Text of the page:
Among those heeding call was Yulia Navalnaya, Navalny's widow, who spent more than five hours in the line at the Russian Embassy in Berlin. She told reporters that she wrote her late husband's name on her ballot.

Elections in Russia - Russian Embassy Berlin
Yulia Navalnaya, widow of Alexei Navalny, speaks to the media after casting her vote for the presidential election in Russia at the Russian Embassy in Berlin. Carsten Koall / picture alliance via Getty Images

Asked whether she had a message for Putin, Navalnaya replied: "Please stop asking for messages from me or from somebody for Mr. Putin. There could be no negotiations and nothing with Mr. Putin, because he's a killer, he's a gangster."

But Putin brushed off the effectiveness of the apparent protest.

"There were calls to come vote at noon. And this was supposed to be a manifestation of opposition. Well, if there were calls to come vote, then... I praise this," he said at a news conference after polls closed.

Some Russians waiting to vote in Moscow and St. Petersburg told The Associated Press they were taking part in the protest but it wasn't possible to confirm whether all of those in line were doing so. A voter in Moscow, who identified himself only as Vadim, said he hoped for change, but added that "unfortunately, it's unlikely." Like others, he didn't give his full name because of security concerns.

Meanwhile, supporters of Navalny streamed to his grave in Moscow, some bringing ballots with his name written on them.

Meduza, Russia's biggest independent news outlet, published photos of ballots it received from its readers, with "killer" inscribed on one and "The Hague awaits you" on another. The latter refers to an arrest warrant for Putin on war crimes charges from the International Criminal Court.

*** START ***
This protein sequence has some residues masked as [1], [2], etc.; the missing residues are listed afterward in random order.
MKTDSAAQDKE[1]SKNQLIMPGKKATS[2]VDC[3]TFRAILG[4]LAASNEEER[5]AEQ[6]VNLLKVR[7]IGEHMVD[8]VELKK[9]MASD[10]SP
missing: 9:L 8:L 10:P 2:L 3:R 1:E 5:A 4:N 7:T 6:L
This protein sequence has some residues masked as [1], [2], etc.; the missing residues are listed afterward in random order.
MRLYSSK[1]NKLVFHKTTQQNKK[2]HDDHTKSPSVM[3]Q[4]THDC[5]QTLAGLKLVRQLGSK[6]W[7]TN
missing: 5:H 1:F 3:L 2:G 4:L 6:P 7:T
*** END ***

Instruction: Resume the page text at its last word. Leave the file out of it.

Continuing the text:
Several people were arrested, including in Moscow and St. Petersburg, after they tried to start fires or set off explosives at polling stations while others were detained for throwing green antiseptic or ink into ballot boxes.

Stanislav Andreychuk, co-chair of the Golos independent election watchdog, said Russians were searched when entering polling stations, there were attempts to check filled-out ballots before they were cast, and one report said police demanded a ballot box be opened to remove a ballot.

Some people told the AP they were happy to vote for Putin, however — unsurprising in a country where state TV airs a drumbeat of praise for the Russian leader and voicing any other opinion is risky.

Dmitry Sergienko, who cast his ballot in Moscow, said, "I am happy with everything and want everything to continue as it is now."

Reaction from around the world

Chinese President Xi Jinping, North Korean leader Kim Jong Un and the presidents of Honduras, Nicaragua and Venezuela quickly congratulated Putin on his victory, as did the leaders of the ex-Soviet Central Asian nations of Tajikistan and Uzbekistan, while the West dismissed the vote as a sham.

British Foreign Secretary David Cameron wrote on X, formerly known as Twitter: "This is not what free and fair elections look like."

And Ukrainian President Volodymyr Zelenskyy assailed Putin as a "dictator" who was "drunk from power," AFP reported, adding that Zelenskyy said: "There is no evil he will not commit to prolong his personal power."

Voting was held across Russia as well as in Russian-occupied portions of Ukraine, a move that was condemned by more than 50 countries in a joint statement issued by the U.S. Mission to the United Nations.

U.S. State Department spokesperson Matthew Miller last week referred to voting in occupied Ukraine as "sham elections."

"The United States does not and will never recognize the legitimacy or outcome of these sham elections held in sovereign Ukraine as part of Russia's presidential elections," Miller said. 

When asked if the U.S. would recognize Putin as an elected president, Miller said, "We will watch the election, and I'm sure we'll have plenty to say when it concludes."